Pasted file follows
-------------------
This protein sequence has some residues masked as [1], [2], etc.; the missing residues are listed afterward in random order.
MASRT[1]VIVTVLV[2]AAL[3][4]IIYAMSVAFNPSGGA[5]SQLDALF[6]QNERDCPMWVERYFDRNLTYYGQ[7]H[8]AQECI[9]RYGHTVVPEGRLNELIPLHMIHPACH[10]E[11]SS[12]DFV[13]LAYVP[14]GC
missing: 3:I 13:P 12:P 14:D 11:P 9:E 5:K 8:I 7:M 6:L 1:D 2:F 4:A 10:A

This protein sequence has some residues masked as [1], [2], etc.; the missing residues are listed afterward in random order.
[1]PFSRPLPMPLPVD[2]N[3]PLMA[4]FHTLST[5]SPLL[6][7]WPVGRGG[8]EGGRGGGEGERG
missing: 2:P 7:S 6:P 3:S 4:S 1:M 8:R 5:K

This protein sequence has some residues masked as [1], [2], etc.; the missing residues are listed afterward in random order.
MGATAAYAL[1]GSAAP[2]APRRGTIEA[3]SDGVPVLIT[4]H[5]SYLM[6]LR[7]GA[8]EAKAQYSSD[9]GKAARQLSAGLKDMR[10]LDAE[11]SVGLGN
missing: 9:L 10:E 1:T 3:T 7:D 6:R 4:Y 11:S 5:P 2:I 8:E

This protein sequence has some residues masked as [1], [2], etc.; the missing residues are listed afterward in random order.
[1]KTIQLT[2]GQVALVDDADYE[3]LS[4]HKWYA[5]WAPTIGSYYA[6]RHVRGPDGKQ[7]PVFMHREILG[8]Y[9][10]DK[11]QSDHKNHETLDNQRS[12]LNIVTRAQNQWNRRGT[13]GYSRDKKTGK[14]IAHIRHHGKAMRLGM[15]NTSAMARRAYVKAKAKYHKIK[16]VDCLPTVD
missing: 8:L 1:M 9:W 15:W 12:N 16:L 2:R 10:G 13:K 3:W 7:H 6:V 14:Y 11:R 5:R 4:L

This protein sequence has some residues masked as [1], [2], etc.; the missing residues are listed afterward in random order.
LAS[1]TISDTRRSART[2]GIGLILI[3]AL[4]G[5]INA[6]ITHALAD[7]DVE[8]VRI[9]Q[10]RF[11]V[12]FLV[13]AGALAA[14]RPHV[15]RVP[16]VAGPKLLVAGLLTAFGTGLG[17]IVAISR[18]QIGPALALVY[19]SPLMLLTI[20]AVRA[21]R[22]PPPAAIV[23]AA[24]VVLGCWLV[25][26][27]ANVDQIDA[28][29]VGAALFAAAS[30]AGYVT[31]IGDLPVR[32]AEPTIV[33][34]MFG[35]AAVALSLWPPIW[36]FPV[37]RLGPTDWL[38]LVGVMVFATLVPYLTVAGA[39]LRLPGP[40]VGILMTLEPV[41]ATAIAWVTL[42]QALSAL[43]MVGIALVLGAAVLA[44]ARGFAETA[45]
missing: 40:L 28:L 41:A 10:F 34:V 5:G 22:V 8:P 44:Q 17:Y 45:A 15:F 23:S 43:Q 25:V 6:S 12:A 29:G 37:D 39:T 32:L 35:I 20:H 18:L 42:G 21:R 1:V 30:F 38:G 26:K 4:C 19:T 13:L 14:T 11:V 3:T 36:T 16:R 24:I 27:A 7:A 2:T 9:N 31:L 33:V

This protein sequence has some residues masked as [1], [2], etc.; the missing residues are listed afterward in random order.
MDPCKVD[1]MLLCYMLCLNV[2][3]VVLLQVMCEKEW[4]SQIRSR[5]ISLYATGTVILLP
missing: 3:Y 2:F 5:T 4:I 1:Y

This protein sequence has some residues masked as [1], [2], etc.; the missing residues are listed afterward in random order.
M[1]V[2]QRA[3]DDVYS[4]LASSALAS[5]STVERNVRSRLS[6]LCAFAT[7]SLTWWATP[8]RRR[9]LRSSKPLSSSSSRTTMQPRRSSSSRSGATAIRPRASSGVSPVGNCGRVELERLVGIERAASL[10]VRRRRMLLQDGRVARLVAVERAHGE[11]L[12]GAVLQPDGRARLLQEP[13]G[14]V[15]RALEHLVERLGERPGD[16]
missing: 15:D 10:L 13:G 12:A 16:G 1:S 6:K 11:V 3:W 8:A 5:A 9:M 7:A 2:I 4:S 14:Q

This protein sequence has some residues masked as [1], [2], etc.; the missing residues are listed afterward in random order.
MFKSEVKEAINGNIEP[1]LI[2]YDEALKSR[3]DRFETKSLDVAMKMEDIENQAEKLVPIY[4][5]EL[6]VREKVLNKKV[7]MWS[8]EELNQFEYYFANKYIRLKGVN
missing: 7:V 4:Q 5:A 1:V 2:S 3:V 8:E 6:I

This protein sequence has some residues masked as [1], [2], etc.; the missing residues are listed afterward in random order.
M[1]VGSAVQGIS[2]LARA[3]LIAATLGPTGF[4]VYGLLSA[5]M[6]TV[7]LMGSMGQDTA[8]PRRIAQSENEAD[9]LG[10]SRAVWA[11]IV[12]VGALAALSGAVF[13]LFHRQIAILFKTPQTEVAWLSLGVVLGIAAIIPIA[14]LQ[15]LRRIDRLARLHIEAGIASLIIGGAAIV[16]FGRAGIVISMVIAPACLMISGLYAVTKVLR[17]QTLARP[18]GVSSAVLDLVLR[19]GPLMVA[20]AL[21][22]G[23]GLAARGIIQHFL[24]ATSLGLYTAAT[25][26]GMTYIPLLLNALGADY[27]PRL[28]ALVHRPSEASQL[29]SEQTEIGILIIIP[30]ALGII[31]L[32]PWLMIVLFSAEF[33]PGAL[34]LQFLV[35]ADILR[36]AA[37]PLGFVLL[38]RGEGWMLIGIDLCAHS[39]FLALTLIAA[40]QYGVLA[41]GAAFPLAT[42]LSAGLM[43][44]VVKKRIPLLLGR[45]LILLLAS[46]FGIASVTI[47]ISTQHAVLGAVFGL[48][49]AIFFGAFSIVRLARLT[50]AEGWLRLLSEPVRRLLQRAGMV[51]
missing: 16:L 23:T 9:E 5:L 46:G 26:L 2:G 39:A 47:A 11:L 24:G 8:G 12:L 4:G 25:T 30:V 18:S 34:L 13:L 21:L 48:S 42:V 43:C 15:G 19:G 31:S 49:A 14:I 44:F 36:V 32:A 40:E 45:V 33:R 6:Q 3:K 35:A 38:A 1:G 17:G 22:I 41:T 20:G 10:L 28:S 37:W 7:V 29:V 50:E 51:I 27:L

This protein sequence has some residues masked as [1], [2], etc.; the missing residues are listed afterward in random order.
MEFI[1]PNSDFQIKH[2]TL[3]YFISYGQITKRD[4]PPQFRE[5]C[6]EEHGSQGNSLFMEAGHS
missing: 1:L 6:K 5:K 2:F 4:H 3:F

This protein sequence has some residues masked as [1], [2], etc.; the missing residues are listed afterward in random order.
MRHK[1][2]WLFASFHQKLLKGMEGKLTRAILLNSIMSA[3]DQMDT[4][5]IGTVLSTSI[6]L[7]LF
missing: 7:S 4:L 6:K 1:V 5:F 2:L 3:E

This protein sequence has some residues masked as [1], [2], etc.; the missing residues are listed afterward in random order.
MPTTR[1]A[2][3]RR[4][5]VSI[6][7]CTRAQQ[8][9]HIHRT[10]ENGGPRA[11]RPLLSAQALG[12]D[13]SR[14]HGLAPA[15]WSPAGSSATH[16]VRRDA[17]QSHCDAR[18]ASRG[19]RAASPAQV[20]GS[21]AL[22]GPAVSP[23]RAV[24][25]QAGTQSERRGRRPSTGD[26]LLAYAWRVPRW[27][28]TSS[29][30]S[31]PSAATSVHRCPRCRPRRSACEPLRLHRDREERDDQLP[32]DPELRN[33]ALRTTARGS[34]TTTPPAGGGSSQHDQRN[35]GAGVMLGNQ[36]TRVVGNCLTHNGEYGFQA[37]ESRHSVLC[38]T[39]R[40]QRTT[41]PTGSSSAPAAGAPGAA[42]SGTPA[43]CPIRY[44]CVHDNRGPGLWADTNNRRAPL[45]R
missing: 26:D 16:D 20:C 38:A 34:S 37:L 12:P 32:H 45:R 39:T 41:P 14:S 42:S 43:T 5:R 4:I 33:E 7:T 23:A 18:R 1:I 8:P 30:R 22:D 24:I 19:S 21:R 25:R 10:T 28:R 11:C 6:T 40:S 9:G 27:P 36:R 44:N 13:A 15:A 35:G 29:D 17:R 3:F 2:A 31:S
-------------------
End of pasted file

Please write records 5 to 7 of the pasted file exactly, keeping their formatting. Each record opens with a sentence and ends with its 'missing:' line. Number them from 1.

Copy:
This protein sequence has some residues masked as [1], [2], etc.; the missing residues are listed afterward in random order.
LAS[1]TISDTRRSART[2]GIGLILI[3]AL[4]G[5]INA[6]ITHALAD[7]DVE[8]VRI[9]Q[10]RF[11]V[12]FLV[13]AGALAA[14]RPHV[15]RVP[16]VAGPKLLVAGLLTAFGTGLG[17]IVAISR[18]QIGPALALVY[19]SPLMLLTI[20]AVRA[21]R[22]PPPAAIV[23]AA[24]VVLGCWLV[25][26][27]ANVDQIDA[28][29]VGAALFAAAS[30]AGYVT[31]IGDLPVR[32]AEPTIV[33][34]MFG[35]AAVALSLWPPIW[36]FPV[37]RLGPTDWL[38]LVGVMVFATLVPYLTVAGA[39]LRLPGP[40]VGILMTLEPV[41]ATAIAWVTL[42]QALSAL[43]MVGIALVLGAAVLA[44]ARGFAETA[45]
missing: 40:L 28:L 41:A 10:F 34:V 5:G 22:V 8:P 44:Q 17:Y 45:A 15:F 23:S 43:Q 25:V 6:S 12:A 29:G 37:D 39:T 32:L 35:I 20:H 18:L 42:G 21:R 1:V 30:F 38:G 26:K 4:C 19:T 13:L 14:T 11:V 3:T 36:T 16:R 24:I 27:A 7:A 2:T 9:N 31:L 33:V

This protein sequence has some residues masked as [1], [2], etc.; the missing residues are listed afterward in random order.
MDPCKVD[1]MLLCYMLCLNV[2][3]VVLLQVMCEKEW[4]SQIRSR[5]ISLYATGTVILLP
missing: 3:Y 2:F 5:T 4:I 1:Y

This protein sequence has some residues masked as [1], [2], etc.; the missing residues are listed afterward in random order.
M[1]V[2]QRA[3]DDVYS[4]LASSALAS[5]STVERNVRSRLS[6]LCAFAT[7]SLTWWATP[8]RRR[9]LRSSKPLSSSSSRTTMQPRRSSSSRSGATAIRPRASSGVSPVGNCGRVELERLVGIERAASL[10]VRRRRMLLQDGRVARLVAVERAHGE[11]L[12]GAVLQPDGRARLLQEP[13]G[14]V[15]RALEHLVERLGERPGD[16]
missing: 15:D 10:L 13:G 12:A 16:G 1:S 6:K 11:V 3:W 8:A 5:A 9:M 7:A 2:I 4:S 14:Q